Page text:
*Cuban Mojo recipe: Authentic mojo is made with juice from sour oranges. It still has a little orange taste, but it’s very acidic and tart. Try mixing equal amounts of freshly squeezed orange juice with lime juice. If you live in an area with a large Latin community, you should be able to find bottled Mojo. (The Goya brand is good.)

Monday, September 14, 2009

M&M’S® Peanut Chocolate takes a Wild, Raised Ride: Jak Boys Customs

With all of the different kinds of candy in this big, chocolate-filled world, only two would go with me in enormous quantities when I am marooned on the desert island: Reeses Peanut Butter Cups, and M&M'S® Peanut Chocolate candies. M&M'S® Peanut Chocolate Candies, with the makes-a-lot-of-sense tagline, "Melts in your mouth, not in your hand," were introduced in 1954. That's the year that the much-loved (and eaten) M&M characters first appeared, too. While literally wandering around today, camera at the ready, I made a turn and the M&M'S car was dead in front of me. I stopped. Stared. Not believing. Was this really a totally raised - "jaked" - 70's era Chevrolet Impala? Covered head to toe in M&M'S? Yep! All my favorite and delicious peanut characters that I like to down by the handful. Holding on for dear life.

With a little sleuthing I found that the company that is responsible for this transformation is Jak Boys Customs. They have done at least one other M&M'S vehicle, an SUV, plus tons of other wild rides. They have quite a big operation and I bet a great reputation to match. They will customize any car or truck, and will do repairs as well. But from the look of their website, and the vehicles I saw, they are customizing experts and are good at it.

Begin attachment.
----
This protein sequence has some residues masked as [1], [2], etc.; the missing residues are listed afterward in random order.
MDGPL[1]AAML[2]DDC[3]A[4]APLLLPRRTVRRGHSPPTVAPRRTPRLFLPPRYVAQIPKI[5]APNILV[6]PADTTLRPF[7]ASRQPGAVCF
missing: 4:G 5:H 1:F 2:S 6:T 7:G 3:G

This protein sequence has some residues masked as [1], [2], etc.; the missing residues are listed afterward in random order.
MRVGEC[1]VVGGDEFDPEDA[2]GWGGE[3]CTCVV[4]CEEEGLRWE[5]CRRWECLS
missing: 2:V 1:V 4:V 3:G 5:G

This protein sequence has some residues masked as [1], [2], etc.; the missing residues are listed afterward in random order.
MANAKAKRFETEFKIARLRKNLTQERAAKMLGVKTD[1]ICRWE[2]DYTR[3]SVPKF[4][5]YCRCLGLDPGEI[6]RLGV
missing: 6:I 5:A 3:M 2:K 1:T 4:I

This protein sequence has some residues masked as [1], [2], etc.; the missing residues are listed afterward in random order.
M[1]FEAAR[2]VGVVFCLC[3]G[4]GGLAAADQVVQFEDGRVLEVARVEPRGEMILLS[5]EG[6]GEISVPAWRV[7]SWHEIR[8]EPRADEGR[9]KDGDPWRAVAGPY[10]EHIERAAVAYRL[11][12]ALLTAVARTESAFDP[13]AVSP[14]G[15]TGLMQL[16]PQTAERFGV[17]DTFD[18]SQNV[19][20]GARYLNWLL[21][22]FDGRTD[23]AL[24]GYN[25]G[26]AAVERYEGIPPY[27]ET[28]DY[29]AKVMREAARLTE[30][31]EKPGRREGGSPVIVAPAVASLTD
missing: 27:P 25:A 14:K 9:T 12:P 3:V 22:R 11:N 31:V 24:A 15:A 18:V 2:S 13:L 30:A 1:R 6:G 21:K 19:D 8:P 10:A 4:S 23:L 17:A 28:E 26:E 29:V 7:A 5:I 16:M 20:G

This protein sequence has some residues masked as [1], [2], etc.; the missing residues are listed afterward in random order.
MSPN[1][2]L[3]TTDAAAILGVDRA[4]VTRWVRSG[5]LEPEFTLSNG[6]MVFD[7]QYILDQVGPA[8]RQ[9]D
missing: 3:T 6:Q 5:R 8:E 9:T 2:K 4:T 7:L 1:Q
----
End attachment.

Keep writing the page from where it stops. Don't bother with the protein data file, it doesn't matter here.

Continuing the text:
They specialist in adjusting ride heights including hydraulic jacking (like the M&M'S car), air bag lift kits, custom wheels and tires, ground effects, air brush murals, freehand pinstriping, and probably anything you can think of and describe. It's a wild, jacked-up ride for my peanut chocolate characters. Hold on guys. I wonder if I should take the car with me to the desert island? It would have to have a trunk full of M&M'S, of course.

Sunday, September 13, 2009

A Bridge Tender's vantage point

It was already still and quiet as night as the sun set this evening over the Hillsborough River. This is the view facing north from the bridge tender's house on the Kennedy Street Bridge. This particular bridge was built in 1913, and is the third to cross the river at this spot. When it was built it was named the Lafayette Street Bridge but was renamed in 1964 in memory of President John F. Kennedy following his death the year before. (The President's motorcade crossed this bridge when he visited Tampa on November 18, 1963, just four days before his assassination in Dallas.)

In the distance on the right is the new Tampa Museum of Art, which is still under construction, and the open Cass Street Bridge is straight ahead. After heavy rains throughout the day the clouds disappeared just before the sun began to set. But, the air is still thick with humidity. Looking down at the boat passing under the bridge it occurred to me that the place to be tonight would be out enjoying the much cooler air on the open water

Visit some of the world's most interesting places and experience the incredible photographic artistry recorded in black, white and grays at Monochrome Maniacs!

Saturday, September 12, 2009

Goody Goody is still GREAT!